Fistula

The Division of Colorectal Surgery has extensive experience in treating simple and complex anorectal fistulas. Fistula management is complex and requires knowledge of the special anatomy in this area and disease states in order to drain the infection and cure the fistula while maintaining continence. Fistulotomy, seton placement, advancement flap repair and LIFT procedures are performed by our surgeons and are individualized to the patient depending upon the nature and location of the fistula.

A fistula may initially present acutely as an abscess. When an anorectal abscess is drained, about half of these abscesses remain as fistulas. Sometimes these fistulas may cross the anal sphincter muscles to their originating gland. The most effective treatment for managing these fistulas is fistulotomy, which connects the outer and inner openings and facilitates drainage of the inner opening. Unfortunately, division of the sphincter muscle or muscles may impair continence, and other alternatives exist for management of this difficult problem.

During creation of a mucosal advancement flap, a flap of the lining of the rectum may be created to cover the internal opening. Some studies report as high as 85% rate of cure, while others suggest the chance for cure is lower. Another approach entails injection of fibrin glue into the tract. The chance for cure is lower still, around 50 - 60%. Finally, a piece of suture or rubber band can be used to either hold the tract open, thus allowing for drainage, or can be gradually tightened, as in orthodontic braces, to gradually cut through the muscle in a graded fashion, where scar formation would be facilitated over time.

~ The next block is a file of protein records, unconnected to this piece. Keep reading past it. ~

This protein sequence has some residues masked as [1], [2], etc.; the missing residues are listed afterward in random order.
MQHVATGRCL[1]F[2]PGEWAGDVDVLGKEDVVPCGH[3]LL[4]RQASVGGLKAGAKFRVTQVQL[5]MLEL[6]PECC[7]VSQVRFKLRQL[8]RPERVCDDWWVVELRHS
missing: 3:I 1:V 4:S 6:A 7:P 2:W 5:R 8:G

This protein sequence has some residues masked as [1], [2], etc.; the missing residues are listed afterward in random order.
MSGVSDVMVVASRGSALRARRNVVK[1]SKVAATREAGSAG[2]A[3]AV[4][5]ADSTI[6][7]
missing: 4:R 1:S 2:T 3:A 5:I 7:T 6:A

Your surgeon will discuss these and other options, with you. Fistula management is complex and requires knowledge of the special anatomy in this area and disease states in order to drain the infection and cure the fistula while maintaining continence.

If you or a loved one would like a second opinion to discuss treatment options for an anorectal fistula, please see our second opinion section.

What is a Fistula

A fistula is an abnormal connection or tunnel between two areas. In the anorectal region, the most common cause of fistulas is from a blocked crypt or gland at the anorectal junction. The gland then becomes inflamed, and in an effort to expel its infected contents, expresses itself, usually as an abscess. As with thrombosed hemorrhoids, the collection of fluid within a fixed area, and the associated inflammation, becomes exquisitely tender. You may have systemic signs of illness, including fever. Once the abscess either drains spontaneously or is incised (cut open) and allowed to drain, the pain diminishes. However, a connection between the offending crypt and the outer opening, seen usually in the perianal region, may remain. Occasionally, the outer opening remains in the rectum, and the abscess and the fistula can only be identified by an examination, often under anesthesia. Rarely, the origin of the infection stems from the abdomen or pelvis, as in diverticulitis.

Our team is available for second opinion consultations for anyone who wishes to confirm a diagnosis or discuss treatment options.